Wednesday, December 24, 2014

Historical Shoes

And now for something a bit different! I love historical shoes, so I wanted to do a post about them!

When I joined the SCA back in 2008, I planned to just buy all my costumes and other medieval gear as I never thought I'd be interested in doing any of it myself- I really like to shop for this kind of stuff. That means that I spent a fair bit of money looking for shoes that were "historical-esque", and would be close enough to pass muster, but not bother with the real deal.

We hear it all the time in the SCA- "it's too expensive for period shoes" or "these mary janes or black Merrells are close enough".  I now tell everyone who asks me about shoes- it's worth the investment for the real thing. I easily spent over $100 buying several pairs of shoes over the course of maybe a year and a half when I first started. Now, I spend about $60-80 per pair on my period shoes. They will last you much longer, be more durable and easy to repair or clean up, and of course most importantly, make your whole outfit look more historical.

What about comfort, you might ask? Well, the insoles of historical shoes to tend to be harder than modern shoes. I add cheap little insoles right on top of the original ones to soften my steps, plus I often stuff a bit of pillow fluffing into the toes of my shoes to cushion my toes (and keep them warmer!)- it also helps keep the ends of the shoes nicely shaped, as the main three pairs I wear have slightly longer front ends than our modern shoes.

How about some pictures? They're in order of most recent purchases to what I started with.


I got these adorable little ankle boots back in August. All leather with brass buckles. I plan to wear them with my more early period garb, like cotehardies and norse apron dresses. They are stuffed with pillow wadding right now to soften up their shape in the closet as they were boxed up a bit long and turned a bit stiff.  I just rubbed them with some leather wipes (which I swear by) and that also softened them. Cost: $65.

Oh, these fun little red shoes. They have a squared-toe, which has some pillow stuffing in them. I love the slashes and the bright color. All leather, with a bit of a German flair, which is evident in the slashes and the square toe. I wear them with gowns and kirtles, generally at indoor events, cause I don't want the pretty leather to get ruined! I bought them in early 2011 and they still look fantastic and are in great condition. Cost: $75.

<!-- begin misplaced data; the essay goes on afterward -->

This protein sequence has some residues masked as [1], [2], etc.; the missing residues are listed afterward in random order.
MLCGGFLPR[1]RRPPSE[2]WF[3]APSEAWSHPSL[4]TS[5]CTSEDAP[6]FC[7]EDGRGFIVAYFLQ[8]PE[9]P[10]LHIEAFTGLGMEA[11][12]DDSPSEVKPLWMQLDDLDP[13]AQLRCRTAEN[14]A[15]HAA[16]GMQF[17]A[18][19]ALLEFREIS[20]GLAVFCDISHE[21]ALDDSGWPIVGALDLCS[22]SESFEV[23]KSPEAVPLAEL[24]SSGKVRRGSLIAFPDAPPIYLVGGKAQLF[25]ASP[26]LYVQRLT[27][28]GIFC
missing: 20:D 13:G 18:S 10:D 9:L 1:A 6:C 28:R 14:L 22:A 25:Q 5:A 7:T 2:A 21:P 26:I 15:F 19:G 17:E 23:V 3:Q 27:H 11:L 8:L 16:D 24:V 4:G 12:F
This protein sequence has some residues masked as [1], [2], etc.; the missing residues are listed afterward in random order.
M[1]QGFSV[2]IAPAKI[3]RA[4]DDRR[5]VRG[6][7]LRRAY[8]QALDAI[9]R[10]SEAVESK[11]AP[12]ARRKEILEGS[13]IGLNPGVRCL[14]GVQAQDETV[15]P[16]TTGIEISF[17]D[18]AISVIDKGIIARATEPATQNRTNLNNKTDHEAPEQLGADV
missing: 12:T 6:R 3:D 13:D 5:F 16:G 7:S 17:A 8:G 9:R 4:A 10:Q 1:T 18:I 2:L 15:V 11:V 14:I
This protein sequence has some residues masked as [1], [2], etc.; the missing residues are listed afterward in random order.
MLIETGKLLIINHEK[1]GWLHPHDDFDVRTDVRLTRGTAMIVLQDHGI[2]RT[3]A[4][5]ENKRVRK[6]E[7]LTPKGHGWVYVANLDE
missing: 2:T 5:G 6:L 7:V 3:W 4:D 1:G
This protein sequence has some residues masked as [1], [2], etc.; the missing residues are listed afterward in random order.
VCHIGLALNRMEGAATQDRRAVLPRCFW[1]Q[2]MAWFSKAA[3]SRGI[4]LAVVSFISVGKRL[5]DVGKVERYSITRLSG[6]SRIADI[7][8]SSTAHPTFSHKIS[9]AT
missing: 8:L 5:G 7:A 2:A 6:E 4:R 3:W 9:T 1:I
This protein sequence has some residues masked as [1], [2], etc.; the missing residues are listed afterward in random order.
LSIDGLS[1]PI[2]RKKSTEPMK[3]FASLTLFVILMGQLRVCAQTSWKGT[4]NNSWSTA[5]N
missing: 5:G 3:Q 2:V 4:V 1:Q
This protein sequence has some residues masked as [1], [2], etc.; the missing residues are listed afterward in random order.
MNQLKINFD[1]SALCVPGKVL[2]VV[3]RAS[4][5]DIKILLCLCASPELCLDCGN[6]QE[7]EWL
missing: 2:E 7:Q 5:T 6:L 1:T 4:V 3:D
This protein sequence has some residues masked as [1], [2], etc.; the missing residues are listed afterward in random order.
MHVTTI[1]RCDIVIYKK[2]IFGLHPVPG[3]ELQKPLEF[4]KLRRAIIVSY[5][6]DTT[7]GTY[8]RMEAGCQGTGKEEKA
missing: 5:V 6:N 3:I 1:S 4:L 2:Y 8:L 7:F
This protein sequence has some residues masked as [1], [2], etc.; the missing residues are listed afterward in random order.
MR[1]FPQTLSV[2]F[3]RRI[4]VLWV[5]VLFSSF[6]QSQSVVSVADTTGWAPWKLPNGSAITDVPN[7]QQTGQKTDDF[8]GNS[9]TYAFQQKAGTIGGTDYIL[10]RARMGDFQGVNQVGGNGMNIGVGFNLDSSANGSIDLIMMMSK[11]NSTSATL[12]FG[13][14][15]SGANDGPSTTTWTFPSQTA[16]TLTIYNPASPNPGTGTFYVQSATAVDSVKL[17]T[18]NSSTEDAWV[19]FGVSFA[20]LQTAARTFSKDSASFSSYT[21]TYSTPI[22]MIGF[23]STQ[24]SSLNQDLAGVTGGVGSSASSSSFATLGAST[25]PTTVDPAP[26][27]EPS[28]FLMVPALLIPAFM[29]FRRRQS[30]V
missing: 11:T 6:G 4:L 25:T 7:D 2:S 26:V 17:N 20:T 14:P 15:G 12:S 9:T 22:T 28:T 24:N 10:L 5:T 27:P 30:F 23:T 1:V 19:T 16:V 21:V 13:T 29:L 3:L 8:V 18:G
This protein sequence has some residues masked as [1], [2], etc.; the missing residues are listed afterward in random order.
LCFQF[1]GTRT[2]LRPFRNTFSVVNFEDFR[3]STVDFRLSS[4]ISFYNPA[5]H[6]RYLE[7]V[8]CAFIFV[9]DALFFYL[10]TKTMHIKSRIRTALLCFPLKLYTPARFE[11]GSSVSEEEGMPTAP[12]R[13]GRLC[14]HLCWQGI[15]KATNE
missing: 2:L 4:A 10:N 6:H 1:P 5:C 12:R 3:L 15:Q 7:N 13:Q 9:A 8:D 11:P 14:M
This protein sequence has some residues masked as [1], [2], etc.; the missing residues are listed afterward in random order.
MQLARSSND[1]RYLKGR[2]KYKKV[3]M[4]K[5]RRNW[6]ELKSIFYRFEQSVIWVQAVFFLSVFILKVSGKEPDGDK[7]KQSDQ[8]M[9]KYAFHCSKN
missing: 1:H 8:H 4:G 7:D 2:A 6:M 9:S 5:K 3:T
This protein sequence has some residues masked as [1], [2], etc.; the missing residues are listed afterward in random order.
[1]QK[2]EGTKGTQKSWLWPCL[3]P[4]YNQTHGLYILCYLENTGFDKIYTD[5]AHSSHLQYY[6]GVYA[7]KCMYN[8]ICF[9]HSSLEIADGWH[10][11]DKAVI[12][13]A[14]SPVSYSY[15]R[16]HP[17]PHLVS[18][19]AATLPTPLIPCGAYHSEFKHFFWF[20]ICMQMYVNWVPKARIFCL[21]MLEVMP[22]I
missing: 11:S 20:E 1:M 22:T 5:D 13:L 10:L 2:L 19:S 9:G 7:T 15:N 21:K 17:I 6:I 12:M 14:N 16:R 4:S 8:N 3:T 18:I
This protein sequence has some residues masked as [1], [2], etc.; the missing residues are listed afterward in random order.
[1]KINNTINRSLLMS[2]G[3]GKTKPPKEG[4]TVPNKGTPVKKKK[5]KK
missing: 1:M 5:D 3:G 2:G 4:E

These were my first pair of real historical shoes, bought in 2010. They are simple Elizabethan latchet shoes, all leather, with some nails in the sole. I tend to wear them now with my less-fancy Elizabethan clothes (like kirtles), or when the weather at an event is bad or I know I'll be outside a lot. They get pretty muddy at events and I just rinse them under a faucet and wipe them down with a towel. Other than being a bit dirty, there's no damage to the leather. Cost: $70.

Confession time: I bought these two pairs of (faux) leather mary janes rather recently. The shape is right, the material is right, and they're perfect for indoor court events when I want my feet to look all pretty! I plan to add some silk ribbon ties and maybe even some embellishments. I have been dying for a white pair of Elizabethan-style shoes but didn't want to spend a lot on something that will get dirty. I bought both of these pairs for less than $50.


I am mostly sure I never even bothered to wear these shoes to an event. I thought they looked kinda German with the slashes and they were maybe $11. Cute but not quite right.

Here is what I started with. I bought a couple pairs of black mary janes, that were slightly better quality than the super-cheap ones we often see, with those awful orange soles. My pairs were silk and velvet. Once they got wet and had some dirt on them, they were toast. The soles broke in half after a couple days. They got hard and cracked when they got muddy. 


And something random: I bought these shoes for I think $4 at a thrift store. They have such a great 18th century shape! Once I have an 18th century gown and an event to wear it to, I'll bust these out, probably with a cockade or shoe ribbons.

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